The Equality Act is a toxic mixture of opposition to discrimination and endorsement of discrimination against those who adhere to traditional values. Rabbi Broyde says our “approach is deeply mistaken,” but does not challenge the facts my co-author and I provided in the paragraph he quotes. The Equality Act deems Torah beliefs to be bigotry and acting upon them discriminatory. It’s as simple as that.

Rabbi Broyde uses intermarriage to illustrate his point. Let me as well. Should religious Jews be forced by law to participate in an intermarriage? Should we face exorbitant fines if we decline to provide our venue, catering services, bands, flower services, or kosher certification for a forbidden union? That’s what the Equality Act imposes on those who withhold their services from a same-sex marriage.

And it doesn’t stop there. Consider “gender identity.” Should a woman be denied privacy from the eyes of biological men in a locker room or swimming pool during single-gender hours? Should a public event – the upcoming Daf Yomi siyum, for example – be required to admit biological women who will hold hands and dance with the men?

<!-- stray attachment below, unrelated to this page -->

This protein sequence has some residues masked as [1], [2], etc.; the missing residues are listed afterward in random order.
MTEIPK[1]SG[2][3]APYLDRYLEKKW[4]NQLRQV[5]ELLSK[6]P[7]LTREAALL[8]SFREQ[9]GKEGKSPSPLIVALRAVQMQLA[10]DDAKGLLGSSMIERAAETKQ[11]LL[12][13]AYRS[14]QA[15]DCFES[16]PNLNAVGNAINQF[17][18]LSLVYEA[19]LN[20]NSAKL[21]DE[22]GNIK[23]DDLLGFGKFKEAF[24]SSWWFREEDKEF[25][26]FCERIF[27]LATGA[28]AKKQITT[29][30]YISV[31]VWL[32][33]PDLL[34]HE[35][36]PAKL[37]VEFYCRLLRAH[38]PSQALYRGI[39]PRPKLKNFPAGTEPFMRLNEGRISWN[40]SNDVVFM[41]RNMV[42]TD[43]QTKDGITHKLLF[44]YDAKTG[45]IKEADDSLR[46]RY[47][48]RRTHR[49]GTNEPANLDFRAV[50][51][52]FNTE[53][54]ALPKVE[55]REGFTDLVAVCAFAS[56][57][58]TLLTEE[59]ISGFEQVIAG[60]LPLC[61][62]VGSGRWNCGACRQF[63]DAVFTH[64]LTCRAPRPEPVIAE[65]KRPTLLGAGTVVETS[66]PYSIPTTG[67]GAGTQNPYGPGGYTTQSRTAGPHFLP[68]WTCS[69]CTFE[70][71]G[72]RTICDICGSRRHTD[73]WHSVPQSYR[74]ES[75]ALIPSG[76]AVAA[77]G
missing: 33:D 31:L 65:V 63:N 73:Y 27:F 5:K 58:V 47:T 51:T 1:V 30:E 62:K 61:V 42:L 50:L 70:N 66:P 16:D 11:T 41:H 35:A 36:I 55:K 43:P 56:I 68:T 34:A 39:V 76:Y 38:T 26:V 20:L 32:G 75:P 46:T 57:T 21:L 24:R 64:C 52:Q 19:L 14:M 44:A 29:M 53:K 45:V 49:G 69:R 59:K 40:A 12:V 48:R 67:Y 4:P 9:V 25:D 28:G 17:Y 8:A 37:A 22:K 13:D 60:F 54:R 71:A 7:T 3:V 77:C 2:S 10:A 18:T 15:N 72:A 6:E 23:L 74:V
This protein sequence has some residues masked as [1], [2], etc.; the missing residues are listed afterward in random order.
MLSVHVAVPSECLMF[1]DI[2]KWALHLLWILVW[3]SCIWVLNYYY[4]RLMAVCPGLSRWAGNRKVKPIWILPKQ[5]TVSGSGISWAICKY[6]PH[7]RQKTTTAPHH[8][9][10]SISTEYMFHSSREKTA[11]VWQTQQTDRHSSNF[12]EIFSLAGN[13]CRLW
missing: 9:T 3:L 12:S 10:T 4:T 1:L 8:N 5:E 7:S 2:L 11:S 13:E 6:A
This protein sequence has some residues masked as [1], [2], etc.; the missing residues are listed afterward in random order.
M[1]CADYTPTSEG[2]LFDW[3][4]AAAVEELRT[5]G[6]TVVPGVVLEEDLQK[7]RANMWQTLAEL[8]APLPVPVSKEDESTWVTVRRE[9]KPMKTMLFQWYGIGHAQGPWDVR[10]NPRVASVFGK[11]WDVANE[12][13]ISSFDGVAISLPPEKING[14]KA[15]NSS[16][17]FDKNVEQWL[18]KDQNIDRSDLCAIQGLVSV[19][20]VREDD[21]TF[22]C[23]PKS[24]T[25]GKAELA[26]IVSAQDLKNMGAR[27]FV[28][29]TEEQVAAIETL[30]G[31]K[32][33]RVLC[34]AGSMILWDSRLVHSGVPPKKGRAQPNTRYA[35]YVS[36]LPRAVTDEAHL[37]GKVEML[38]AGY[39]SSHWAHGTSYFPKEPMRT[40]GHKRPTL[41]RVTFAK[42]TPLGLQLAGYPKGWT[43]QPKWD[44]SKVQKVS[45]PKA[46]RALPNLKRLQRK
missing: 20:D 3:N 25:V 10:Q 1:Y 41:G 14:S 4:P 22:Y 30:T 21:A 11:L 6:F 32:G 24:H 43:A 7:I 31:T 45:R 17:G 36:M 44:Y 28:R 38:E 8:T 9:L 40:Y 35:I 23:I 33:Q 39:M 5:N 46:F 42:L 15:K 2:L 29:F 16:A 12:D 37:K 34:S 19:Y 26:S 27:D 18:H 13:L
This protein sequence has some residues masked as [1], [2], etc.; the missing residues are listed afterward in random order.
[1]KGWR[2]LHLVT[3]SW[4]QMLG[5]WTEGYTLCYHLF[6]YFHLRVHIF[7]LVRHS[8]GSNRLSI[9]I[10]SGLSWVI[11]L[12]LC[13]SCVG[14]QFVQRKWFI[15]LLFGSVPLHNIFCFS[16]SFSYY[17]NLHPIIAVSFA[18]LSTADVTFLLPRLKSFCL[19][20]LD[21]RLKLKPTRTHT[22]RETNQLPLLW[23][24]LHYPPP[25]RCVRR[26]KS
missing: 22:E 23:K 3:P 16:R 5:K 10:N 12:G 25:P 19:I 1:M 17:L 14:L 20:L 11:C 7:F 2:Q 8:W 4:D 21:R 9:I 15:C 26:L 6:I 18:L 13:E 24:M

The Equality Act would also have a destructive impact on charities, women’s sports, medical care, and our children’s education.

Yes, we have often been victims of discrimination in the past, and we benefit from tolerant environments – but that is why we should oppose the Equality Act. The Equality Act is stridently intolerant towards those unwilling to actively endorse same-sex marriage and gender dysphoria. In the wrong hands, the law can be a terrible and discriminatory tool.

Rabbi Broyde writes, “New York has extensive LGBT protection laws and extensive religious protection laws; they live side by side.” The Equality Act, however, slaughters one on the altar of the other.

Congress passed the Religious Freedom Restoration Act (RFRA) in 1993 to protect religious practice from government regulation. It was spearheaded by Democrats. Congressman Chuck Schumer and Senator Ted Kennedy introduced it, and it was signed by Bill Clinton. Only three senators opposed it. The only way a federal or state law can escape RFRA is if “such law explicitly excludes such application.”